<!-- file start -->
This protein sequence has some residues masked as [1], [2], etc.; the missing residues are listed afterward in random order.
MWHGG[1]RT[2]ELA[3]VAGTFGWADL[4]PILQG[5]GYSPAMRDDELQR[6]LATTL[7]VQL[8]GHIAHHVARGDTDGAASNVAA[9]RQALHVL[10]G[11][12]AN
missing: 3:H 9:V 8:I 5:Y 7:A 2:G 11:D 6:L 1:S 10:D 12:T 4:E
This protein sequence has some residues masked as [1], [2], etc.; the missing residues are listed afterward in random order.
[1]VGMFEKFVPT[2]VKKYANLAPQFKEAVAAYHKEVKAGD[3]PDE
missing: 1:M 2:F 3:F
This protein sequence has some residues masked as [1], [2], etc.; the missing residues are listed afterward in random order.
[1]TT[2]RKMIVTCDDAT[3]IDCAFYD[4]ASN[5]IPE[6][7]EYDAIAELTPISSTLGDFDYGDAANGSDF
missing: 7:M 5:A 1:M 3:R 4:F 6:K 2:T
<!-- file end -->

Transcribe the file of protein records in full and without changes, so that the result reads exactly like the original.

This protein sequence has some residues masked as [1], [2], etc.; the missing residues are listed afterward in random order.
MWHGG[1]RT[2]ELA[3]VAGTFGWADL[4]PILQG[5]GYSPAMRDDELQR[6]LATTL[7]VQL[8]GHIAHHVARGDTDGAASNVAA[9]RQALHVL[10]G[11][12]AN
missing: 3:H 9:V 8:I 5:Y 7:A 2:G 11:D 6:L 1:S 10:D 12:T 4:E
This protein sequence has some residues masked as [1], [2], etc.; the missing residues are listed afterward in random order.
[1]VGMFEKFVPT[2]VKKYANLAPQFKEAVAAYHKEVKAGD[3]PDE
missing: 1:M 2:F 3:F
This protein sequence has some residues masked as [1], [2], etc.; the missing residues are listed afterward in random order.
[1]TT[2]RKMIVTCDDAT[3]IDCAFYD[4]ASN[5]IPE[6][7]EYDAIAELTPISSTLGDFDYGDAANGSDF
missing: 7:M 5:A 1:M 3:R 4:F 6:K 2:T